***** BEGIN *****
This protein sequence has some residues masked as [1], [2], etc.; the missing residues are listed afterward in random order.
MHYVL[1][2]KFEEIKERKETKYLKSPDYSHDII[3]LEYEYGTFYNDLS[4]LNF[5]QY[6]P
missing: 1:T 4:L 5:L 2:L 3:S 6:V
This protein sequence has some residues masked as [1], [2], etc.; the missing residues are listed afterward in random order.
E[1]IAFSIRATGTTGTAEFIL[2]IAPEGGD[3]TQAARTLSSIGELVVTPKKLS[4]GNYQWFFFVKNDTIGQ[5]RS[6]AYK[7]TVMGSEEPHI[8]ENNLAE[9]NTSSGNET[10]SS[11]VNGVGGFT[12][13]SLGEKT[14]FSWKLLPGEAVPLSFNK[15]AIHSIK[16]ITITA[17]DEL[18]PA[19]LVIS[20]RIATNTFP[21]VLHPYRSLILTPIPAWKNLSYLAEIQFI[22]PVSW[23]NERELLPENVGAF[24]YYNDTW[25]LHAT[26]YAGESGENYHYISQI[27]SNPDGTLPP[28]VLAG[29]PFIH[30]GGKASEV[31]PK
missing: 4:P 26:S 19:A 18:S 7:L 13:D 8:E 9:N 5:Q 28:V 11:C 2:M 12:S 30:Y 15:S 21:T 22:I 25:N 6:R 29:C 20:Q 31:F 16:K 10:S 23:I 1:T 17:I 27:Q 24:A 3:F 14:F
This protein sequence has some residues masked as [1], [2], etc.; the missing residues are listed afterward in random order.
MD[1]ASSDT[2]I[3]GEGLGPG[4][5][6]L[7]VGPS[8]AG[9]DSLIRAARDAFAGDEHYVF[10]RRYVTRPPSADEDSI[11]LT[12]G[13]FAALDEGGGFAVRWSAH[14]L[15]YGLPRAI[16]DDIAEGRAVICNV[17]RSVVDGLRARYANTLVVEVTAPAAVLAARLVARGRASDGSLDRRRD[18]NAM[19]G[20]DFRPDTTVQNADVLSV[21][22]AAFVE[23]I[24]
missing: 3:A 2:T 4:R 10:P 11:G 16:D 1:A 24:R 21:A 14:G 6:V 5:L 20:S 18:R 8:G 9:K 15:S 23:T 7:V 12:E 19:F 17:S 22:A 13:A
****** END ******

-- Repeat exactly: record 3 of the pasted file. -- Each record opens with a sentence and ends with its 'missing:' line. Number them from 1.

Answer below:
This protein sequence has some residues masked as [1], [2], etc.; the missing residues are listed afterward in random order.
MD[1]ASSDT[2]I[3]GEGLGPG[4][5][6]L[7]VGPS[8]AG[9]DSLIRAARDAFAGDEHYVF[10]RRYVTRPPSADEDSI[11]LT[12]G[13]FAALDEGGGFAVRWSAH[14]L[15]YGLPRAI[16]DDIAEGRAVICNV[17]RSVVDGLRARYANTLVVEVTAPAAVLAARLVARGRASDGSLDRRRD[18]NAM[19]G[20]DFRPDTTVQNADVLSV[21][22]AAFVE[23]I[24]
missing: 3:A 2:T 4:R 10:P 11:G 16:D 1:A 24:R 21:A 14:G 6:V 5:L 20:S 18:R 8:G 9:K 15:S 23:T 7:V 12:E 19:F 17:S 22:A 13:A